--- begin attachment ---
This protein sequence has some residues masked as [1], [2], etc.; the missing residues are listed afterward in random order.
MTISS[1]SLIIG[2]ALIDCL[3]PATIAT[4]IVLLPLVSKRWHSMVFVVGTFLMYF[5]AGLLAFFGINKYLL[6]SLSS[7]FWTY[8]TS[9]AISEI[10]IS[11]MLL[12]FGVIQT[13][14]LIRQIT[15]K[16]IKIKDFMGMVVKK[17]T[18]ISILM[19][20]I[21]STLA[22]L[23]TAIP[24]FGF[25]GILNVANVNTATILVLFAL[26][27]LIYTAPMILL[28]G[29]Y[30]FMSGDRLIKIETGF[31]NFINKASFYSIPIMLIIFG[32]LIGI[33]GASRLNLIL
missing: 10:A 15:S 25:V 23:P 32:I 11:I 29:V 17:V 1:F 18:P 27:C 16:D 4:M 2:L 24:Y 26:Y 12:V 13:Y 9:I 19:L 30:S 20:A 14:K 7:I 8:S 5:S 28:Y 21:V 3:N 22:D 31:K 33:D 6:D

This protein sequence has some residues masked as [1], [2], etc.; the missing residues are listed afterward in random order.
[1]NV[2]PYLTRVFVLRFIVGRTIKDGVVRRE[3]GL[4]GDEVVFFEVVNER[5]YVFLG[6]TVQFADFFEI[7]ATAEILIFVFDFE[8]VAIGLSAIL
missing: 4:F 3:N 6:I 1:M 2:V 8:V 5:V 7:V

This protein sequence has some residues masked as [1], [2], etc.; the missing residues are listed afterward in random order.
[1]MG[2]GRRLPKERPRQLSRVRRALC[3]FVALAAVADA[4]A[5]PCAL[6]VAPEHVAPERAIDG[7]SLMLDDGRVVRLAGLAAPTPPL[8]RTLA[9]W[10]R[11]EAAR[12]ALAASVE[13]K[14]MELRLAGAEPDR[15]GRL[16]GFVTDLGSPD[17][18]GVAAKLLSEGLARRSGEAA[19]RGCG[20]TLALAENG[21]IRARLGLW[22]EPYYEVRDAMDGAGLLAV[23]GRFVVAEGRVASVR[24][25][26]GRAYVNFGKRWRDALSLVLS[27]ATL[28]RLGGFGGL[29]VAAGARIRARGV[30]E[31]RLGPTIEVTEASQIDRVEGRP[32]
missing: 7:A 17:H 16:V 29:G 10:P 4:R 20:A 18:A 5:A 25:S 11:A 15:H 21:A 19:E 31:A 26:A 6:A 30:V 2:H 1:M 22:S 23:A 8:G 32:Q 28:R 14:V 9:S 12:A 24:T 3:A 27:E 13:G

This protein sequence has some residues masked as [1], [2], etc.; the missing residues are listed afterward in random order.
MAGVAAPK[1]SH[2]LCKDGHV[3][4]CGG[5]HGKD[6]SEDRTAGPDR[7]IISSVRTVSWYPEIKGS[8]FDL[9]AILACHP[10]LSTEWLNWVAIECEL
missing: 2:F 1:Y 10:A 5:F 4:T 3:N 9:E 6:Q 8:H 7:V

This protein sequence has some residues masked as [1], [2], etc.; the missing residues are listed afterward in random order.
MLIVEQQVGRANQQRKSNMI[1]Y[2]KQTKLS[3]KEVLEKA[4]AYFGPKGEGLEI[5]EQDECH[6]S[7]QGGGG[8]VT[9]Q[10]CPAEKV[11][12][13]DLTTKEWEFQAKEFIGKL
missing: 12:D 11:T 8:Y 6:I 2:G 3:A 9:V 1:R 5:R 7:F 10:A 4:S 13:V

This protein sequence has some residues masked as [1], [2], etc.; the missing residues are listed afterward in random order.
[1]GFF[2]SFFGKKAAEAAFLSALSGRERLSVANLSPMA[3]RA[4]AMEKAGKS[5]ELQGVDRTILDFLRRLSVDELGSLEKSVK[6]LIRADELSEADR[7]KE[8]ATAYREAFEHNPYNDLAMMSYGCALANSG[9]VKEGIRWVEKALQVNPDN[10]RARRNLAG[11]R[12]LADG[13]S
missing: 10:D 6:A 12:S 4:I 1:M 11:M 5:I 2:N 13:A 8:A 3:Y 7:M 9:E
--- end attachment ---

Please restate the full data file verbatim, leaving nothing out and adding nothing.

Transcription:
This protein sequence has some residues masked as [1], [2], etc.; the missing residues are listed afterward in random order.
MTISS[1]SLIIG[2]ALIDCL[3]PATIAT[4]IVLLPLVSKRWHSMVFVVGTFLMYF[5]AGLLAFFGINKYLL[6]SLSS[7]FWTY[8]TS[9]AISEI[10]IS[11]MLL[12]FGVIQT[13][14]LIRQIT[15]K[16]IKIKDFMGMVVKK[17]T[18]ISILM[19][20]I[21]STLA[22]L[23]TAIP[24]FGF[25]GILNVANVNTATILVLFAL[26][27]LIYTAPMILL[28]G[29]Y[30]FMSGDRLIKIETGF[31]NFINKASFYSIPIMLIIFG[32]LIGI[33]GASRLNLIL
missing: 10:A 15:S 25:V 23:P 32:I 11:I 29:V 17:V 1:F 18:P 27:C 16:D 4:M 2:L 24:Y 26:Y 12:V 13:Y 9:I 19:L 30:S 20:A 14:K 7:I 8:S 5:S 28:Y 21:V 3:N 22:D 31:K 33:D 6:D

This protein sequence has some residues masked as [1], [2], etc.; the missing residues are listed afterward in random order.
[1]NV[2]PYLTRVFVLRFIVGRTIKDGVVRRE[3]GL[4]GDEVVFFEVVNER[5]YVFLG[6]TVQFADFFEI[7]ATAEILIFVFDFE[8]VAIGLSAIL
missing: 4:F 3:N 6:I 1:M 2:V 8:V 5:V 7:V

This protein sequence has some residues masked as [1], [2], etc.; the missing residues are listed afterward in random order.
[1]MG[2]GRRLPKERPRQLSRVRRALC[3]FVALAAVADA[4]A[5]PCAL[6]VAPEHVAPERAIDG[7]SLMLDDGRVVRLAGLAAPTPPL[8]RTLA[9]W[10]R[11]EAAR[12]ALAASVE[13]K[14]MELRLAGAEPDR[15]GRL[16]GFVTDLGSPD[17][18]GVAAKLLSEGLARRSGEAA[19]RGCG[20]TLALAENG[21]IRARLGLW[22]EPYYEVRDAMDGAGLLAV[23]GRFVVAEGRVASVR[24][25][26]GRAYVNFGKRWRDALSLVLS[27]ATL[28]RLGGFGGL[29]VAAGARIRARGV[30]E[31]RLGPTIEVTEASQIDRVEGRP[32]
missing: 7:A 17:H 16:V 29:G 10:P 4:R 20:A 18:A 5:A 25:S 11:A 15:H 21:A 19:E 31:A 26:A 6:A 30:V 2:H 1:M 22:S 23:A 8:G 32:Q 28:R 14:V 9:S 12:A 24:T 3:A 27:E 13:G

This protein sequence has some residues masked as [1], [2], etc.; the missing residues are listed afterward in random order.
MAGVAAPK[1]SH[2]LCKDGHV[3][4]CGG[5]HGKD[6]SEDRTAGPDR[7]IISSVRTVSWYPEIKGS[8]FDL[9]AILACHP[10]LSTEWLNWVAIECEL
missing: 2:F 1:Y 10:A 5:F 4:T 3:N 9:E 6:Q 8:H 7:V

This protein sequence has some residues masked as [1], [2], etc.; the missing residues are listed afterward in random order.
MLIVEQQVGRANQQRKSNMI[1]Y[2]KQTKLS[3]KEVLEKA[4]AYFGPKGEGLEI[5]EQDECH[6]S[7]QGGGG[8]VT[9]Q[10]CPAEKV[11][12][13]DLTTKEWEFQAKEFIGKL
missing: 12:D 11:T 8:Y 6:I 2:G 3:A 9:V 1:R 5:R 7:F 10:A 4:S 13:V

This protein sequence has some residues masked as [1], [2], etc.; the missing residues are listed afterward in random order.
[1]GFF[2]SFFGKKAAEAAFLSALSGRERLSVANLSPMA[3]RA[4]AMEKAGKS[5]ELQGVDRTILDFLRRLSVDELGSLEKSVK[6]LIRADELSEADR[7]KE[8]ATAYREAFEHNPYNDLAMMSYGCALANSG[9]VKEGIRWVEKALQVNPDN[10]RARRNLAG[11]R[12]LADG[13]S
missing: 10:D 6:A 12:S 4:I 1:M 11:M 5:I 2:N 13:A 8:A 3:Y 7:M 9:E